Rogers family feud isn't good orthodox corporate governance: Institute of Corporate Directors CEO
“Room for improvement” is how Edward Rogers phrased it on Oct. 18, when he made his first public comment since he tried to oust Joe Natale, the chief executive officer of Rogers Communications Inc. (RCI), in late September.
He was speaking about the performance of the company his late father, Ted Rogers, founded and he purports to lead today: Rogers Communications. As everyone knows by now, he wants Natale out.
Mr. Rogers, of course, leads one of two groups of directors claiming to be the only legitimate board of directors overseeing the company. The other group, which includes two of his sisters and his mother, strongly disagrees. The Supreme Court of British Columbia is being asked to rule on the dispute that has riveted investors and sent the company’s shares diving to the lowest level since March. The court will hear the case on Nov. 1.
But what about Natale and his performance as the top executive at Rogers? It’s a question that lies at the centre of the chaos.
Recently released court documents show just how unhappy Mr. Rogers has been with the performance of Natale, a telecom executive regarded for years as a star by many industry watchers.
“I have grown increasingly concerned with Mr. Natale’s performance over the last two years,” said Mr. Rogers in an affidavit filed to the court in B.C. “While Mr. Natale has received some positive reviews, RCI has continued to lag behind its two main competitors, Bell and Telus, the company has missed its budgets the previous two years, and its share price has stagnated.” (BNN Bloomberg is owned by Bell Media, a unit of BCE Inc., which also owns Bell Canada.)
Mr. Rogers said in the affidavit that he convinced a majority of the Rogers board of directors on Sept. 24 that Natale should be let go and replaced by then-Chief Financial Officer Tony Staffieri. But two days later, some board members changed their minds, wanting to keep Natale in the top job – touching off the crisis now enveloping the company. It should be noted that in a statement issued late Tuesday, John MacDonald – who Rogers Communications claims is the company’s rightful chair – said that “at no time did the majority of the board vote to remove Joe Natale as CEO of Rogers Communications.”
One director who changed her mind was Edward Rogers’ mother, Loretta Rogers. She said this week he misled her and put words in her mouth. When she took a closer look at the job Natale has done, she became convinced he should stay.
When Natale began in the job in April 2017, one of his chief goals was to slash churn in Rogers’ wireless business. That’s the proportion of wireless customers who quit the company to get their cellular service somewhere else.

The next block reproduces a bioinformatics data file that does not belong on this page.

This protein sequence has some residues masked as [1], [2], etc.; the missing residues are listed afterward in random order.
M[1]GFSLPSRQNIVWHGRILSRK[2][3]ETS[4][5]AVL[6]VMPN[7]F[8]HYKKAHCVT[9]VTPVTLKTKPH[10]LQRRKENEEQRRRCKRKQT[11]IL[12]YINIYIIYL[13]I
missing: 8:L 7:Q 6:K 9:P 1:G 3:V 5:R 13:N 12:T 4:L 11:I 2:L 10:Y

On that score, he has delivered.
Postpaid wireless churn was 1.23 per cent during the full year of 2016. During the first three months of 2021, churn was 0.88 per cent.
But, in his affidavit, Edward Rogers laid out a series of charts and statistics which he claims prove the company has underperformed in the Natale era. Some examples:
- Rogers shares have underperformed those of BCE and Telus Corp. during Natale’s tenure, and that trend is worsening (Mr. Rogers’ figures do not include Rogers’ share price declines since the governance feud broke out.)
- In both its wireless and cable businesses, Rogers has lagged BCE and Telus in adding new customers.
- Scores on customer service and satisfaction are lower at Rogers than at the other two.
- The quality of Rogers wireless network is not up to those at BCE and Telus.
Norman Levine of Portfolio Management Corporation doesn’t buy the argument that Natale can be blamed for Rogers’ underperformance. He said Rogers has traded at a discount to BCE and Telus for years, and he thinks that’s attributable mainly to concerns over the family-controlled governance structure.
“Joe Natale came in to clean up the mess that Guy Laurence - hired by Edward – made,” Levine said in an interview, referring to the chief executive who preceded Natale at Rogers. “You can’t change and turn around things overnight.”
Levine also said the COVID-19 pandemic has hurt Rogers more than its peers – and the pandemic can hardly be laid on the desk of Joe Natale.
“Rogers earns a disproportionate amount of its revenue from (wireless) roaming fees [compared to] its competitors, so its results would naturally lag because of that,” Levine said, referring to the near disappearance of roaming fees for all the telcos at the worst of the pandemic.
As the pandemic finally eases, there are signs the company Natale leads may be gaining important momentum. The company’s most recent quarterly results included the addition of 175,000 new postpaid wireless subscribers, a blockbuster number – the highest in 13 years for Rogers – that BCE and Telus will be hard pressed to match. BCE reports its third-quarter results on Nov. 4, followed by Telus on Nov. 8.
And, as for the lagging Rogers share price, the recent plunge in the company’s stock has stripped $1.34 billion in market value from the company in the five trading days since Mr. Rogers announced he would seek to upend the board of directors by dumping and replacing five of its members.
That evaporating value has little to do with Natale and everything to do with the company’s governance, which the investing public now sees as reliant on the unpredictable whims of one man: Edward Rogers.